7. Prejudice to Opponent. The Government did not assert any prejudice arising from a continuance. Cf. Royster, 42 MJ at 490 (no abuse of discretion to deny continuance where testimony of other witnesses might be lost); United States v. Sharp, 38 MJ 33, 38 (CMA 1993) (no abuse of discretion to deny continuance where further delay could result in unavailability of witnesses), cert. denied, 510 U.S. 1164 (1994).
8. Prior Continuances. The defense had received two continuances, the first requested by detailed defense counsel and the second by individual military counsel.
9. Good Faith of Moving Party. There has been no challenge to Mr. Coughlin’s good faith in asking for the continuance.
10. Reasonable Diligence by Moving Party. The record shows reasonable diligence. The uncontested facts show that Mr. Coughlin entered his appearance in early October. His motions recited, without contradiction by the Government, that he contacted Dr. Mikkelsen "upon entry of appearance." Mr. Coughlin also asserted, without contradiction, that he requested records pertaining to the Devens boys, that only partial records were supplied, and that the records were produced less than a week before the scheduled trial date.
11. Possible Impact on the Verdict. Dr. Mikkelsen was a key witness in the Fort Devens court-martial, where appellant was acquitted. Without him, the defense had no expert testimony to attack the credibility of the Devens boys or the Rucker boys.
12. Prior Notice. The military judge informed Mr. Coughlin on November 20 that the trial would proceed on November 29, with or without Dr. Mikkelsen. This was insufficient time to find another expert, give the expert time to study the records of the Devens boys, and examine the Rucker boys.
The only justification for denying the continuance was expeditious processing. Because the Fort Rucker court-martial was a replay of the Fort Devens court-martial, the defense wanted the same expert witness to attack the credibility of the Rucker boys and the Devens boys in the same way that he had successfully done so in the Fort Devens court-martial. The military judge recognized the importance of the Fort Devens court-martial when he denied the motion to exclude the Devens’ boys testimony and observed that "the record of trial in the previous case is, in fact, the defense’s defense." The record reflects no justification for denying the continuance other than holding the defense’s feet to the fire. "[U]nreasonable and arbitrary insistence upon expeditiousness in the face of justifiable request for delay" is an abuse of discretion. United States v. Soldevila-Lopez, 17 F.3d 480, 487 (1st Cir. 1994). We hold that the military judge abused his discretion by denying the defense request for a continuance.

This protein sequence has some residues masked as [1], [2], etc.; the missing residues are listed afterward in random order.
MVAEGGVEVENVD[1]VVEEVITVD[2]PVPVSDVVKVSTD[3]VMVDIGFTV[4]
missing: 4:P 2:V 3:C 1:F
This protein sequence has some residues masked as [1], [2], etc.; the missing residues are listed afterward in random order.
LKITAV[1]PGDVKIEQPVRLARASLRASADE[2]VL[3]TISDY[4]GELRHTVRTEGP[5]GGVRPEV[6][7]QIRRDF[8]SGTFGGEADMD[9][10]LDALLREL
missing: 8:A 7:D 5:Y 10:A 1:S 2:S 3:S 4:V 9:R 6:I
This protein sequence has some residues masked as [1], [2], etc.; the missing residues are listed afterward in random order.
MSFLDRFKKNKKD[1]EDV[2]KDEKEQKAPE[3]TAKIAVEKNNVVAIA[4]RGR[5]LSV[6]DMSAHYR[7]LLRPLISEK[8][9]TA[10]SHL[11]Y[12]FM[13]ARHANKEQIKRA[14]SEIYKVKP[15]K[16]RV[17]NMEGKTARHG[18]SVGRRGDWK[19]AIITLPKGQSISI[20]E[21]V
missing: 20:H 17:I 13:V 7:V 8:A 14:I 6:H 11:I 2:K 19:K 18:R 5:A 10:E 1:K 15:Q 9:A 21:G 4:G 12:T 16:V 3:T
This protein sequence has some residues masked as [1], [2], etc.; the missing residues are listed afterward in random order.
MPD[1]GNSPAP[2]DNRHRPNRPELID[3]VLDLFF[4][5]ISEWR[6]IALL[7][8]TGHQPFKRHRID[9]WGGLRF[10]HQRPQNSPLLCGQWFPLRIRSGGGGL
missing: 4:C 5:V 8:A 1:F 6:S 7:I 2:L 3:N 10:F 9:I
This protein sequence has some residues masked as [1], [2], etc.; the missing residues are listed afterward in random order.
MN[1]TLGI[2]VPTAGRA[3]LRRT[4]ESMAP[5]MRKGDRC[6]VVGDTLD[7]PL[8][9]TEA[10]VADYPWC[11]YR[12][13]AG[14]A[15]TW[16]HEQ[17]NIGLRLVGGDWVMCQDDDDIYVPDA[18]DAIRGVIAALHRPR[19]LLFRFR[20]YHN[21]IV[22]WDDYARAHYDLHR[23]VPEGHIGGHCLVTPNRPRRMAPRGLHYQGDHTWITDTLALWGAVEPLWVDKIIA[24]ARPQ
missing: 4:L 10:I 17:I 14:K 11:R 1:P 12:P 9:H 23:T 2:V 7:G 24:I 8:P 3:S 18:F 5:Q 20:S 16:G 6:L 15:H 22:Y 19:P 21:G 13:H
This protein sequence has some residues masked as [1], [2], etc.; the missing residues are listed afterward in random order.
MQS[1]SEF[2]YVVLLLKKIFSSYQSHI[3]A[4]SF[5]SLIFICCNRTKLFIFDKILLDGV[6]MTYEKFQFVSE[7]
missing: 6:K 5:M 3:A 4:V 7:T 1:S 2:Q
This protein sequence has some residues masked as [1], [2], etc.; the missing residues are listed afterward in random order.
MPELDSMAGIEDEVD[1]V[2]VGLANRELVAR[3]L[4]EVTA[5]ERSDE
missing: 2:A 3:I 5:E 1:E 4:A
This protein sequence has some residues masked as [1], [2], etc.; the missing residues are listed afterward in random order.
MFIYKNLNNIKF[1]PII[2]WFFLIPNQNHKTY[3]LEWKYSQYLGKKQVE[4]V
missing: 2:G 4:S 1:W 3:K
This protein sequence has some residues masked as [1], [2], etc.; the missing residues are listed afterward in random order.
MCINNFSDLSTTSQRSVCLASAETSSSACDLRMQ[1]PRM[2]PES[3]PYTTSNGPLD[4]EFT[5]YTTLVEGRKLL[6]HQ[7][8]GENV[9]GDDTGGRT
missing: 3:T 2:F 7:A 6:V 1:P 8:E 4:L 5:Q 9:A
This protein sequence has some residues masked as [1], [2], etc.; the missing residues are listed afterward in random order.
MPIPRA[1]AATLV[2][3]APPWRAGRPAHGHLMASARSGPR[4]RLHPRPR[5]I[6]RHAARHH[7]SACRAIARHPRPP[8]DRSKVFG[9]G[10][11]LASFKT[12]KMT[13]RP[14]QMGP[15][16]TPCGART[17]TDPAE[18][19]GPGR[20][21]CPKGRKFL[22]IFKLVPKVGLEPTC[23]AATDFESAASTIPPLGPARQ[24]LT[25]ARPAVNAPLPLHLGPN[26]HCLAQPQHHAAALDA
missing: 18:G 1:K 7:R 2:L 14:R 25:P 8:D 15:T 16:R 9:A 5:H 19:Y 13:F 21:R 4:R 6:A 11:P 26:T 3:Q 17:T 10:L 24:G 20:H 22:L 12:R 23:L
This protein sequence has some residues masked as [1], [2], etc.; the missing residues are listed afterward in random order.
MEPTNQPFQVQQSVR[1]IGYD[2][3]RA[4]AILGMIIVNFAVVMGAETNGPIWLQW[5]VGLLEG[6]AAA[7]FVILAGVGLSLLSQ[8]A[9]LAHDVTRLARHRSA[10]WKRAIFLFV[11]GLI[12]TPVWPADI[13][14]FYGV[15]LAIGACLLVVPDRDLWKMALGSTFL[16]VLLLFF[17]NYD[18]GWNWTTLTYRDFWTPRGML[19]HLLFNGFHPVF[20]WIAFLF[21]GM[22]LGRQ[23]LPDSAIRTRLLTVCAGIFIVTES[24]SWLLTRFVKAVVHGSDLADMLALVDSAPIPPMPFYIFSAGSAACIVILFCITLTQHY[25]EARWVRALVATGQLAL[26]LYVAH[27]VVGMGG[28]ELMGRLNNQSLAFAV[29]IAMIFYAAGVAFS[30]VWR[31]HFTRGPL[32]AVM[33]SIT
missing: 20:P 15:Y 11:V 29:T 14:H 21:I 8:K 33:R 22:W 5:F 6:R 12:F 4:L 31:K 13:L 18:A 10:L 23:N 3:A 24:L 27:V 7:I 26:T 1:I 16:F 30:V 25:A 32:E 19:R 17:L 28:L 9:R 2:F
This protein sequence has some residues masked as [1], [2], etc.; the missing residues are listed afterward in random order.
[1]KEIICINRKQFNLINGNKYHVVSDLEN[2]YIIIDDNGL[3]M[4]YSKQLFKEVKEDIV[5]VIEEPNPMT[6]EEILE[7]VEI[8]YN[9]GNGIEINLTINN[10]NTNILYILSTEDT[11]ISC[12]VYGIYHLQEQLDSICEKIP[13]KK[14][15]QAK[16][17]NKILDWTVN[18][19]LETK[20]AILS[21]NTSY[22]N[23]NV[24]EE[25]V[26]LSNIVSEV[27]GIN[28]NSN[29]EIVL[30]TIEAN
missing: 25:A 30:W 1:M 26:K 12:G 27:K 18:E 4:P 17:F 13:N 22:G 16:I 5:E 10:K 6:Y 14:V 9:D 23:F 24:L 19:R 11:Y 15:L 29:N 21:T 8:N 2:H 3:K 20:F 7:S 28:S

The decision of the United States Army Court of Criminal Appeals is reversed. The findings of guilty and the sentence are set aside. The record of trial is returned to the Judge Advocate General of the Army. A rehearing may be ordered.
Manual provisions are cited to the version in effect at the time of trial.
The 1998 version is unchanged, unless otherwise indicated.
SULLIVAN, Judge (concurring):
A key witness was left out of the defense case here. In ruling on the continuance request, the judge seemed to be more concerned with delay and his perceived lateness of the request than the substance of the motion. Speed in the trial process has its place but fairness and justice are far more important factors. I am reminded of an old judicial rhyme:
* Alexander Pope,
Rape of the Lock, canto III, line 21 (1712).
CRAWFORD, Judge (dissenting):
I dissent because the majority conducts a flawed abuse-of-discretion analysis and fails to analyze this case based on harmless error.